Significance vs. Magnitude: How to interpret statistics for decision making.

Updated: Jul 16

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When using research to examine continuous improvement efforts, many educators get stuck when it comes to interpreting the results of statistical tests. Don’t feel bad – most of us only had one statistics class in college and it was probably focused solely on interpreting the results of standardized tests. While the lessons you learned in college are valuable, it can sometimes be challenging to apply those test and measurements rules to other contexts. In this article, I want to explore the ideas of statistical significance and magnitude and give you some tips for using these measures to inform your continuous improvement decision making.

Statistical Significance

Statistical significance is the first measure often reported by researchers deploying a technique called null-hypothesis testing, or NHT. Broadly speaking, in an NHT, the researcher has two or more groups of study participants who receive different experiences. At the end, the researcher deploys statistical tests to determine if the groups of participants had statistically different outcomes. Common NHTs include the t-test and the ANOVA. When deployed on populations assigned through random sampling, these tests can help researchers understand the impact of specific activities.

Statistical significance is reported using the p-value. The p-value is the probability that an outcome occurred by random chance. The p-value is an oddly controversial value, and possibly one that many scientists don’t truly understand. If you’re experiencing statistical imposter syndrome, you should take comfort in the fact that the nuances of p-value continue to baffle those who use it every day.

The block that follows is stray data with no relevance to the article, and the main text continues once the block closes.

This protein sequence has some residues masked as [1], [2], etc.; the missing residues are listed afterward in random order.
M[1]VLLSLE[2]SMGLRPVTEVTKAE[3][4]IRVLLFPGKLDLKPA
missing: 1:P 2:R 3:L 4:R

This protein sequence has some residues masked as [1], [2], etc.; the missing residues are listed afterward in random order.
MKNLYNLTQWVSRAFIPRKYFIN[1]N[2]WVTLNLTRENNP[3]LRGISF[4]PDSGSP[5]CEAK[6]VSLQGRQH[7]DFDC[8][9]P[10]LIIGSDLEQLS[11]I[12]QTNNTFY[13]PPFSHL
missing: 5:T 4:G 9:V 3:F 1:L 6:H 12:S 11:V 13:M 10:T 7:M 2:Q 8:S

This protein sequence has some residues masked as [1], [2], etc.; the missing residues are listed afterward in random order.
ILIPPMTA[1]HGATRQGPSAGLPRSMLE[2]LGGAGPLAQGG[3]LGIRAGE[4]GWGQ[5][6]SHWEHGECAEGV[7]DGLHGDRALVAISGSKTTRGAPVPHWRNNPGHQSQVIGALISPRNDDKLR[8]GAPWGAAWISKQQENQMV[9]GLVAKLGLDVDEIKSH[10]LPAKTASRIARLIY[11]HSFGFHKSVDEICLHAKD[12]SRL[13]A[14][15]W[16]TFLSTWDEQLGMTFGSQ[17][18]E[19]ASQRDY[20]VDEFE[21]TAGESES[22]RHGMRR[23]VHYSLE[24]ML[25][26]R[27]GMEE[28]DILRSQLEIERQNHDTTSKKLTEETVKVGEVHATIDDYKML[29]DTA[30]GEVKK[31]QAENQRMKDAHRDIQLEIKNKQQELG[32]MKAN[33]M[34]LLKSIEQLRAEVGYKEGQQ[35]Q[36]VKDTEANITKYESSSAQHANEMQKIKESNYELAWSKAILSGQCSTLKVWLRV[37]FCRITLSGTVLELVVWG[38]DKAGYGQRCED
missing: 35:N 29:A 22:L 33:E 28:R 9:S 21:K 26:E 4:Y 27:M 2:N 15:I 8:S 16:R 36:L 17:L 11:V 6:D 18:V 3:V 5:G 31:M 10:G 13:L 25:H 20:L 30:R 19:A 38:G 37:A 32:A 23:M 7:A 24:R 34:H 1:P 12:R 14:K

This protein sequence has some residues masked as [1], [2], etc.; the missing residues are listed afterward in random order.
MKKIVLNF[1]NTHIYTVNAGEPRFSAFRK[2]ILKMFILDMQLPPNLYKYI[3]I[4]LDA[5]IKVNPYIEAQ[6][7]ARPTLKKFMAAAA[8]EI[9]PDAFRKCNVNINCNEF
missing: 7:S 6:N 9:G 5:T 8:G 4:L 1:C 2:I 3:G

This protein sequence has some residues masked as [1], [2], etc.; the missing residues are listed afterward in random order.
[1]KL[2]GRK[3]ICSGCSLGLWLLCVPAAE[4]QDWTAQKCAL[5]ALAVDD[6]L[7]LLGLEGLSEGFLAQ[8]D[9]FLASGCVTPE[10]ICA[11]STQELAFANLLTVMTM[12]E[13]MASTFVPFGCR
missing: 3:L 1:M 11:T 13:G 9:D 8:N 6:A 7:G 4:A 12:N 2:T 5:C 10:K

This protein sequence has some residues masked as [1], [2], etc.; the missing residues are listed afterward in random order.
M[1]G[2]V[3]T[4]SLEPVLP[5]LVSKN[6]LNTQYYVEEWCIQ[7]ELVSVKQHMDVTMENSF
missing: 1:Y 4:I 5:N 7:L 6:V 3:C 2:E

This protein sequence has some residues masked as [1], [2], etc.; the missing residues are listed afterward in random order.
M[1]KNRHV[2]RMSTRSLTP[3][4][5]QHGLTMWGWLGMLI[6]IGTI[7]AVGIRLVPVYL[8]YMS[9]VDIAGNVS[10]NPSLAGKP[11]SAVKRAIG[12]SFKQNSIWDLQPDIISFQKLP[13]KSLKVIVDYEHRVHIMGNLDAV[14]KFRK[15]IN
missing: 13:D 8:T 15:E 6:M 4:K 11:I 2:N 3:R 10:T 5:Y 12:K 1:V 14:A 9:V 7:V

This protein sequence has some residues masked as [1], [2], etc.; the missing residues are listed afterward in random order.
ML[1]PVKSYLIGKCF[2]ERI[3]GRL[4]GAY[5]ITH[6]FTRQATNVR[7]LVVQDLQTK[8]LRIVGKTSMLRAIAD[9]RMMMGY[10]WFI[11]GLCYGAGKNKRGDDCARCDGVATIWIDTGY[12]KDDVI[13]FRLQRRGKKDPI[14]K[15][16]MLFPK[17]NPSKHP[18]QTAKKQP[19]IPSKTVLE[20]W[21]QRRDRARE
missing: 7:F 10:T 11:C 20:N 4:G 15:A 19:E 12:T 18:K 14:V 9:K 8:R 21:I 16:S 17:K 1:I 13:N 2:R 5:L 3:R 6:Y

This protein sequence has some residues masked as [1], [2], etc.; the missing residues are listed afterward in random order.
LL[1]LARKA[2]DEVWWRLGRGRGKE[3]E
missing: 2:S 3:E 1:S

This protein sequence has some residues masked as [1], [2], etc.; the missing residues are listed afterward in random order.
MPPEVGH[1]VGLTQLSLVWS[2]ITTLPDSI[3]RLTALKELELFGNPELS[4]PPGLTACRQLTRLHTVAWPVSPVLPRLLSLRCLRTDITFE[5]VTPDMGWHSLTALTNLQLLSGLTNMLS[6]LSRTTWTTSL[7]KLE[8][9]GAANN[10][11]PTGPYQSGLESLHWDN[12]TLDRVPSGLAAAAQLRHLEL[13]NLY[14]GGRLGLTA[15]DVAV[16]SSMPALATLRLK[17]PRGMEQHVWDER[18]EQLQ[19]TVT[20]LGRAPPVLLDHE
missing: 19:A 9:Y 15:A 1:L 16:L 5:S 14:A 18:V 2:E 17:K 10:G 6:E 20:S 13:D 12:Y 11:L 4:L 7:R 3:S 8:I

When it comes to interpreting the p-value, there is one commonly accepted rule. The lower the p-value, the stronger the statistical significance. It is commonly accepted that the results of a statistical tests are significant if the p-value is below 0.05 and strongly significant if it is below 0.01 or 0.001. You will always see the p-value reported along with statistical outcomes in educational research papers. Memorize the three thresholds and you will be well on your way to understanding the results of statistical tests.


In addition to statistical significance, many researchers will also report on the magnitude of the difference between their groups. Magnitude is sometimes called “practical significance” because it quantifies the difference between two groups in real numbers. The most common measure of magnitude is effect size, usually using a formula called Cohen’s d.

Effect size is calculated by dividing the difference between the means by the pooled standard deviation. If that formula sounds complicated, never fear. You can upload your data into the tools found in The Repository to instantly calculate the effect size, as well as other statistical tests, for your distributions of scores.

To put effect size into layman’s terms, the formula provides a standardized way to say that the average of group one is this far away from the average of group two. Effect size can also be used to examine the difference between pre-test and post-test scores. In that context, it provides a standardized way to say the group experienced this much change between test administrations.

Unlike statistical significance, the higher the effect size the stronger the effect is determined to be. It is commonly accepted that an effect size is small when d=0.20, medium when d=0.50, and large when d=0.80. Of course, you will rarely have an effect size that is exactly d=0.80, so these numbers provide a rough guide to help you think about effect size results on a spectrum.

What does all this really mean?

When using research to make decisions about new interventions, programs, or strategies for your school, properly interpreting the results of statistical testing is an important element. Generally speaking, education leaders will want to focus their attention on research in which the results were statistically significant. In fact, the definition of an evidence-based practice under the Every Student Succeeds Act (ESSA) insists that a practice is not evidence-based unless it is supported by statistically significant outcomes. If you are using research for ESSA compliance, you must check the p-value and reject studies with a p-value greater than 0.05.